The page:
Falling Leaves

I love fall. It is my favorite season of the year. When I was a kid I loved walking to school so I could kick the leaves on the sidewalk. The sound and feel of the leaves crunching under my feet and the smell it generated was pure bliss. Then I grew up, got a car, and slowly forgot about my childhood passion.

We strive for cleanliness.

We don’t think about nutrient cycles. We tend to think of well manicured lawns free of weeds, clippings and leaf litter. We think of flower beds voided of plant material in the fall – neat and tidy all tucked in ready for winter. We cut plants down, we rake the leaves, and catch the grass. All of that organic material is bagged, placed on the curb and hauled off to.

Nature isn’t clean.

Every spring we go to the garden center and we are faced with more options of fertilizers than we know what to do with. Bone meal. Fish meal. Seaweed meal. Acid fertilizer. The list is exhausting. We pick something up and we put it on our lawns and landscape because we believe it is the thing to do.

The cycle repeats.

As a kid I would find roly-poly, worms, millipedes, and other fun creepy-crawly things tucked away under leaves in the corner of the yard. I didn’t know what they were or how important they were to nutrient cycling. Today we strive for cleanliness. We have a perceived notion that a dirty or unkempt yard is a reflection of who you are. Home Owner Associations inflict strict rules and fines for a messy yard. Garden magazines tell us that a clean landscape is the thing to have.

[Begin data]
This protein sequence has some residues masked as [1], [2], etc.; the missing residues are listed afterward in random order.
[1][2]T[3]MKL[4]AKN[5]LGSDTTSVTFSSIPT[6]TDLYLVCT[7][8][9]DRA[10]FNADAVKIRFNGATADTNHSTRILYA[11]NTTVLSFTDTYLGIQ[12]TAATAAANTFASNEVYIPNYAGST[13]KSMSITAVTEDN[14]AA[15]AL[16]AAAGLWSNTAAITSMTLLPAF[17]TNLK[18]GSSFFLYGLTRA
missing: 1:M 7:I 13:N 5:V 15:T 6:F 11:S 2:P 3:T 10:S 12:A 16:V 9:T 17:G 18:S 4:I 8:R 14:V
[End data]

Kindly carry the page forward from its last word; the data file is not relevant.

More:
We want Instagram worthy yards.

We know the water cycle. We don’t know the nutrient cycle. We know we can buy fertilizers. We don’t know that plant material is free fertilizer. Stop bagging your lawn clippings and mulch them. The University of Nebraska-Lincoln turf grass program tells us that we can return up to one pound of nitrogen to the lawn just by mulching grass clippings. They also tell us that we can return complex nutrients back to the ground from fallen leaves if we mulch them in. Mulching grass clippings and leaves will not contribute to thatch build up.

We know from multiple studies that important pollinating and other beneficial insects will overwinter in dead plant debris. We want to save the bees and butterflies. In order to do so you need to step away from the flowerbed and let it get messy.

Mother Nature isn’t clean. Instagram worthy landscapes will not save the bees. Stop breaking the nutrient cycle and return plant material back to the ground where it came from. And start enjoying the sound of crunching leaves under your feet again.

Scott Evans
Scott Evans is a horticulture assistant with Nebraska Extension in Douglas-Sarpy Counties. A certified arborist through International Society of Arboirculture and Nebraska Arborist Association. Scott is also Tree Risk Assessment Qualified through ISA. Scott co-leads the Master Gardener program in Douglas & Sarpy counties. Along with volunteer management he provides his expertise with disease and insect identification, lawn and landscape weed management, plant health, and I.P.M. practices. He also enjoys growing many houseplants ranging from African violets to cacti and succulents. Scott has two Bachelors of Science, one in Biology (emphasis in Botany, Ecology and Environmental Science) and second in Environmental Geology from Northwest Missouri State University. He earned his Master of Agriculture from the University of Nebraska-Lincoln.

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